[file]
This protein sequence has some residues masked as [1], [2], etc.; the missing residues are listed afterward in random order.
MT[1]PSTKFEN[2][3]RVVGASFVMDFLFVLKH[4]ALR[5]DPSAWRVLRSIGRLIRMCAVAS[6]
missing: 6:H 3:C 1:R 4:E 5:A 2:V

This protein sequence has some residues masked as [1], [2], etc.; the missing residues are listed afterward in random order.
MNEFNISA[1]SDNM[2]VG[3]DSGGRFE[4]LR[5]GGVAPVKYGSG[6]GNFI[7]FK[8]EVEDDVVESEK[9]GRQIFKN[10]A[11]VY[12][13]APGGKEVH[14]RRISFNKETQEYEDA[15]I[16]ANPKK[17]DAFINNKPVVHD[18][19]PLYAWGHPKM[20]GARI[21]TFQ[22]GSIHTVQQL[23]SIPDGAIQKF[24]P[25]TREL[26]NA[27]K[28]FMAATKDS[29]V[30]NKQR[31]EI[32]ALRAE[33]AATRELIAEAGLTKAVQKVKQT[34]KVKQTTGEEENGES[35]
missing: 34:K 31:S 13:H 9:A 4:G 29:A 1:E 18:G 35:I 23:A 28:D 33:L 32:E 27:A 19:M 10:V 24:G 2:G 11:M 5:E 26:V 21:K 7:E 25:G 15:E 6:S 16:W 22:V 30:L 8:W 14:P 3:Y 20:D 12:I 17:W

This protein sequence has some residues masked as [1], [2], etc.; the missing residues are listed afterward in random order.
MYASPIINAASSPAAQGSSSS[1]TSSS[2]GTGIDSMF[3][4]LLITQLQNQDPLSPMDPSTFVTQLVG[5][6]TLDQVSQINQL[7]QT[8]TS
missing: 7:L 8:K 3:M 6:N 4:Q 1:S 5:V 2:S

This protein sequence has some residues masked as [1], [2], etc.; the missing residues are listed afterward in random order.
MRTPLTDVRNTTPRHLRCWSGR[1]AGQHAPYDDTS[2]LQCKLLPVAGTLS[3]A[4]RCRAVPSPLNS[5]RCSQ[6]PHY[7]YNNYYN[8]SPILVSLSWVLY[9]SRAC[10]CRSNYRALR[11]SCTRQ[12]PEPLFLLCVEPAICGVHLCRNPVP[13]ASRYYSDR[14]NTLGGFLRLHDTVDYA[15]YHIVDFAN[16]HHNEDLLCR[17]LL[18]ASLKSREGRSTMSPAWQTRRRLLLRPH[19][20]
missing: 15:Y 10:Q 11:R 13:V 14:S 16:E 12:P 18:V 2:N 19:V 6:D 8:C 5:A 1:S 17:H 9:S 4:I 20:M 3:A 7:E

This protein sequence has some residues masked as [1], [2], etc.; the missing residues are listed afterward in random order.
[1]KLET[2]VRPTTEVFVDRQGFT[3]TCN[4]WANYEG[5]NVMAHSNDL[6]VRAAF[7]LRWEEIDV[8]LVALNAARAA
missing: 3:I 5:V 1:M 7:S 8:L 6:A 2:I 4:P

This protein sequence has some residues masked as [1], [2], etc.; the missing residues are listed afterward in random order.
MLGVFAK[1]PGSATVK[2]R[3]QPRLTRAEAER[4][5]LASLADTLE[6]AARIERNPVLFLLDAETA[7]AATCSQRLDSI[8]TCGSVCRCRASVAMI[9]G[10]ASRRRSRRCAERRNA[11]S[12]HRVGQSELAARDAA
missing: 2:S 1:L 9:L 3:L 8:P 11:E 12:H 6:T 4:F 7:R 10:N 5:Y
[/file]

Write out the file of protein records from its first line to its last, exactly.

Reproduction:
This protein sequence has some residues masked as [1], [2], etc.; the missing residues are listed afterward in random order.
MT[1]PSTKFEN[2][3]RVVGASFVMDFLFVLKH[4]ALR[5]DPSAWRVLRSIGRLIRMCAVAS[6]
missing: 6:H 3:C 1:R 4:E 5:A 2:V

This protein sequence has some residues masked as [1], [2], etc.; the missing residues are listed afterward in random order.
MNEFNISA[1]SDNM[2]VG[3]DSGGRFE[4]LR[5]GGVAPVKYGSG[6]GNFI[7]FK[8]EVEDDVVESEK[9]GRQIFKN[10]A[11]VY[12][13]APGGKEVH[14]RRISFNKETQEYEDA[15]I[16]ANPKK[17]DAFINNKPVVHD[18][19]PLYAWGHPKM[20]GARI[21]TFQ[22]GSIHTVQQL[23]SIPDGAIQKF[24]P[25]TREL[26]NA[27]K[28]FMAATKDS[29]V[30]NKQR[31]EI[32]ALRAE[33]AATRELIAEAGLTKAVQKVKQT[34]KVKQTTGEEENGES[35]
missing: 34:K 31:S 13:H 9:A 4:G 29:A 1:E 18:G 35:I 23:A 28:D 33:L 32:E 27:A 19:M 10:V 24:G 2:G 11:M 5:E 26:V 21:K 7:E 25:G 15:E 6:S 16:W 22:V 30:L 8:W 14:P 3:Y 20:D 12:I 17:W

This protein sequence has some residues masked as [1], [2], etc.; the missing residues are listed afterward in random order.
MYASPIINAASSPAAQGSSSS[1]TSSS[2]GTGIDSMF[3][4]LLITQLQNQDPLSPMDPSTFVTQLVG[5][6]TLDQVSQINQL[7]QT[8]TS
missing: 7:L 8:K 3:M 6:N 4:Q 1:S 5:V 2:S

This protein sequence has some residues masked as [1], [2], etc.; the missing residues are listed afterward in random order.
MRTPLTDVRNTTPRHLRCWSGR[1]AGQHAPYDDTS[2]LQCKLLPVAGTLS[3]A[4]RCRAVPSPLNS[5]RCSQ[6]PHY[7]YNNYYN[8]SPILVSLSWVLY[9]SRAC[10]CRSNYRALR[11]SCTRQ[12]PEPLFLLCVEPAICGVHLCRNPVP[13]ASRYYSDR[14]NTLGGFLRLHDTVDYA[15]YHIVDFAN[16]HHNEDLLCR[17]LL[18]ASLKSREGRSTMSPAWQTRRRLLLRPH[19][20]
missing: 15:Y 10:Q 11:R 13:V 14:S 16:E 12:P 18:V 2:N 19:V 6:D 8:C 5:A 1:S 17:H 9:S 4:I 20:M 3:A 7:E

This protein sequence has some residues masked as [1], [2], etc.; the missing residues are listed afterward in random order.
[1]KLET[2]VRPTTEVFVDRQGFT[3]TCN[4]WANYEG[5]NVMAHSNDL[6]VRAAF[7]LRWEEIDV[8]LVALNAARAA
missing: 3:I 5:V 1:M 7:S 8:L 6:A 2:I 4:P

This protein sequence has some residues masked as [1], [2], etc.; the missing residues are listed afterward in random order.
MLGVFAK[1]PGSATVK[2]R[3]QPRLTRAEAER[4][5]LASLADTLE[6]AARIERNPVLFLLDAETA[7]AATCSQRLDSI[8]TCGSVCRCRASVAMI[9]G[10]ASRRRSRRCAERRNA[11]S[12]HRVGQSELAARDAA
missing: 2:S 1:L 9:L 3:L 8:P 11:E 12:H 6:T 4:F 7:R 10:N 5:Y